Nurses ‘Silenced’ | More Than 450 Die
More than 450 patients died following the administration of powerful painkillers at Gosport War Memorial Hospital in Hampshire.
Between the years 1989 and 2000, a report published by an independent panel claims that the hospital suffered from an “institutional regime” of prescribing and administering “dangerous” amounts of clinically unjustified medication. The prescription of the medication was overseen by Dr Jane Barton. So far, she is the only person to have been subject to disciplinary action.
Health Secretary, Jeremy Hunt, told MPs that authorities are currently considering “whether criminal charges should now be brought”.
Police previously investigated the deaths of 92 patients during three inquires between 1998 and 2006, but no prosecutions were brought.
Nursing staff first raised concerns about the poor prescribing and administration of opioids at the Gosport Memorial Hospital nearly 30 years ago but their fears were “silenced” by management, the inquiry revealed.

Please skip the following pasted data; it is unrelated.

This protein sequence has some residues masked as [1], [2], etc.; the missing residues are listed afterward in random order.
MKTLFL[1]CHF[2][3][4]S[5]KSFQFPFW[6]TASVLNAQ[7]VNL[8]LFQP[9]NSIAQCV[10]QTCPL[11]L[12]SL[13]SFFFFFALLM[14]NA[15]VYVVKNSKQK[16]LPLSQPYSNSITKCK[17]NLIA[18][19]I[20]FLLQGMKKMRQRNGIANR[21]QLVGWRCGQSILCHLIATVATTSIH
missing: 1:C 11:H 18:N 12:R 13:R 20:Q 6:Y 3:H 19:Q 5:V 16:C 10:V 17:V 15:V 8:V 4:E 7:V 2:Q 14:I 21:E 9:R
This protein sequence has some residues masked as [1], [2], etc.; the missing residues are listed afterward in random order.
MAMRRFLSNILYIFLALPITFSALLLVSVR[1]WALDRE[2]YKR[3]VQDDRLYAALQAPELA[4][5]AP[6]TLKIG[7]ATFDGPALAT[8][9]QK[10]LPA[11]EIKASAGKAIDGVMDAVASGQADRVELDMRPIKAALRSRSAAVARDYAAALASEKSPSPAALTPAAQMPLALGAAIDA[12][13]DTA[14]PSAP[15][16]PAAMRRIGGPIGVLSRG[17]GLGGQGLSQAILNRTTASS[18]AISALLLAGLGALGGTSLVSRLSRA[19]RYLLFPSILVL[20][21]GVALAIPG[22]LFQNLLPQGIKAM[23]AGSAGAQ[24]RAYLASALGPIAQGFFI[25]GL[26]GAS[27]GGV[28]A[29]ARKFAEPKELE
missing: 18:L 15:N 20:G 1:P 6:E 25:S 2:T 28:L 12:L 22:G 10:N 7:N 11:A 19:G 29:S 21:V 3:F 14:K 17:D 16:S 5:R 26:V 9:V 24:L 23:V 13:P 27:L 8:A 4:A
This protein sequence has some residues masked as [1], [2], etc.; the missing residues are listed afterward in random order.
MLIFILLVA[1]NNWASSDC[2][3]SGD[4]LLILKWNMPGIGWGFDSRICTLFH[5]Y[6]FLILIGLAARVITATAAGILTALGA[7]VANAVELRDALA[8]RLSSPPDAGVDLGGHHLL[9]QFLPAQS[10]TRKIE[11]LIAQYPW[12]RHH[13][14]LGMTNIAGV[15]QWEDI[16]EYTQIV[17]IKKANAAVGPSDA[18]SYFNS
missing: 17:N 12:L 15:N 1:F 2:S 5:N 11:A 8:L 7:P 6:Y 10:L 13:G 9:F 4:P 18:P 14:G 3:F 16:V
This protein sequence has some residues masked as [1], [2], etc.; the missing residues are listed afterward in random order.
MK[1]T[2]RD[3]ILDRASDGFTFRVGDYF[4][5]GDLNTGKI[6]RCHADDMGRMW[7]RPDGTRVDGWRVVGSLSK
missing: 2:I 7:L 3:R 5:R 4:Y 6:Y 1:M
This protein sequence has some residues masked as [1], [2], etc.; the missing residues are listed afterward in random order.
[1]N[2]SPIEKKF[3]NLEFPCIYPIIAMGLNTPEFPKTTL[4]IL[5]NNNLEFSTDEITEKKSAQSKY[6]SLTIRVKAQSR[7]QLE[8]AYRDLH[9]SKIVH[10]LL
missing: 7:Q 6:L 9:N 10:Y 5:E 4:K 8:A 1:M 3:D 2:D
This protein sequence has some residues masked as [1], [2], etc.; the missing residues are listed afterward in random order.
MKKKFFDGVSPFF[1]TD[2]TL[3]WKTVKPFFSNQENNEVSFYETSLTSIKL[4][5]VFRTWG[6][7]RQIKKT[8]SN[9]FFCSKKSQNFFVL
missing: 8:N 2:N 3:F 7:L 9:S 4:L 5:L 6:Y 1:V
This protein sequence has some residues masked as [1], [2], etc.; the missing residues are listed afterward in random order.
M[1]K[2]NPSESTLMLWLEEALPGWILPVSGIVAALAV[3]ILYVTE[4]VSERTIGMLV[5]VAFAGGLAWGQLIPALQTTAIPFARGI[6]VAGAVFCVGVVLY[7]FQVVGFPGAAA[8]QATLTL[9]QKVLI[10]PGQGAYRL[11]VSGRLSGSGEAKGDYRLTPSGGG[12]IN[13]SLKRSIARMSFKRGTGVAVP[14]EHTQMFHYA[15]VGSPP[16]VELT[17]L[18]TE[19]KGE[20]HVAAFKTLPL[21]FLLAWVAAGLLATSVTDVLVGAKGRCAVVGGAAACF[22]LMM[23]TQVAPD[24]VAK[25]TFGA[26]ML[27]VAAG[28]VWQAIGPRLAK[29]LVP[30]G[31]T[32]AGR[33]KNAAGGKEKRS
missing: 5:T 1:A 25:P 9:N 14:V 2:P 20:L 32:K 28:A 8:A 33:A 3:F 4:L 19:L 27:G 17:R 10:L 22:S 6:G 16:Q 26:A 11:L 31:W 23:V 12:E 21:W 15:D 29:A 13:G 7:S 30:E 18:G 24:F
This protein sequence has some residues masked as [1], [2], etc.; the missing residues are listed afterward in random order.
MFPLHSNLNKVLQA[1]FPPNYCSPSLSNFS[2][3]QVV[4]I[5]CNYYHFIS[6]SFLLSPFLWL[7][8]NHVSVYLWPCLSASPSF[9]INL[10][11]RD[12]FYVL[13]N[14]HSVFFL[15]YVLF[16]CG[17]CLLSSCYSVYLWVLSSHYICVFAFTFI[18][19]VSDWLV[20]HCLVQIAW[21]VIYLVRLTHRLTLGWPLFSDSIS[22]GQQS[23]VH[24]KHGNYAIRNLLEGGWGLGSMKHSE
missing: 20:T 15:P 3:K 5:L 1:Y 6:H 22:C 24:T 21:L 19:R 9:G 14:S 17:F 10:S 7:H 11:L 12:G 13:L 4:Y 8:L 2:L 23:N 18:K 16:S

In 1991, Anita Tubbritt, a staff nurse at the hospital rang Keith Murray, the local Royal College of Nursing branch convener, to express concerns she and other staff shared over the use of diamorphine and syringe drivers.
The report said the nurses gave the hospital a chance to rectify the practice and in choosing not to do so “deaths resulted and, 22 years later, it became necessary to establish this panel in order to discover the truth of what happened”.
Janet Davies, Chief Exec of the RCN, said. “The report is right to praise the bravery shown by the nurses who raised concerns. It highlights how difficult it can be for nursing staff to challenge the decisions taken by others.”